Thursday, June 10, 2010
Should AT&T-iPad 3G security breach worry you?
If you were an early adopter of the 3G-embedded version of the iPad — as in, you bought it on Day One — there's a chance that your e-mail address and your iPad's ICC-ID number were exposed by a group of hackers who exploited a weakness on AT&T's website. How bad is the breach, and should you be worried? Read on.
First, a little background. Gawker broke the news late Wednesday that a group of hackers going by the name of Goatse Security managed to grab the information of more than 114,000 iPad 3G owners — including, as it turns out, such high-profile early adopters as New York City Mayor Michael Bloomberg and maybe even White House Chief of Staff Rahm Emanuel — by exploiting a wonky script on the AT&T website. Basically, by hitting the script with an ICC-ID number (the unique identifier of an iPad 3G's SIM card), the hackers were able to harvest the e-mail address associated with the account, according to Gawker. By methodically firing off one ICC-ID after another, the Goatse Security hackers managed to dredge up the e-mail addresses of one early iPad 3G adopter after another, including the CEOs of the New York Times, Time magazine and Dow Jones, as well as staffers at NASA and the Department of Defense. Not good, right? Lucky for us, the hackers at Goatse Security seem more interested in revealing security holes than in exploiting them, and the group shopped around its findings to a variety of news organizations Sunday, according to Forbes, and Gawker bit. (Gawker, by the way is owned by Gawker Media, the same company that owns Gizmodo and paid for Gizmodo's iPhone leak. Gawker says it didn't pay for the iPad security breach story.)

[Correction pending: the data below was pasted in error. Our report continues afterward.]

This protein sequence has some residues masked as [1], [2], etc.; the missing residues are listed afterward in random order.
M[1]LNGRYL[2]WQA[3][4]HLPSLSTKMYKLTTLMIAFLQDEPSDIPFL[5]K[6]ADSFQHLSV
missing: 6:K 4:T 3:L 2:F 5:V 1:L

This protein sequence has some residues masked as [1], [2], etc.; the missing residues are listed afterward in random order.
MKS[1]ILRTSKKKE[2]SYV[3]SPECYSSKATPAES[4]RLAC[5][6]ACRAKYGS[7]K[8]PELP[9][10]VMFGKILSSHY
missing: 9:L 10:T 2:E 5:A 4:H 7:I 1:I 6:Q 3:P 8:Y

In a statement to Gawker, AT&T said it learned of the security hole Monday (from a "business customer," not Goatse Security) and had plugged it by Tuesday (a day before Gawker published its post). "We take customer privacy very seriously, and while we have fixed this problem, we apologize to our customers who were impacted," AT&T said, adding that it would be contacting any and all customers whose e-mail and ICC-ID numbers were exposed. Apple has yet to issue a statement.So, how did the e-mail addresses and ICC-ID numbers of iPad 3G owners end up on a publicly accessible website? As Matt Buchanan at Gizmodo explains, the problem was a "tiny convenience feature" on the iPad 3G that fills (or filled, as of Tuesday) in your e-mail address automatically when you're checking your AT&T account from the iPad's Settings menu. Now that AT&T has plugged the security hole, you'll have to tap in your e-mail address every time you want to check the status of your 3G account.So if your iPad 3G info was exposed, how worried should you be? According to Gawker, the only data that were scooped up by the hackers were e-mail addresses at the ICC-ID numbers associated with them — no phone numbers, street addresses, credit card numbers or any other personal information. The New York Times also checked with some security experts, who note that there's only so much someone could do with your e-mail address — hit you with a phishing attack (you know, a fake message from, say, PayPal, asking for your username and password), or flood your inbox with junk mail. That said, "in the right hands," your iPad 3G's ICC-ID number could be used to track your iPad's location, one expert told the Times, although another downplayed the threat, noting that an attacker would need "access to very secure databases that are not generally connected to the public Internet."Still, even if the damage to actual iPad 3G users is relatively limited (we hope), the breach is acutely embarrassing for Apple and especially AT&T, which managed to leave personal information about its customers vulnerable on a public website. The snafu also raises the question: What other AT&T security holes are still out there, waiting to be exposed — or exploited?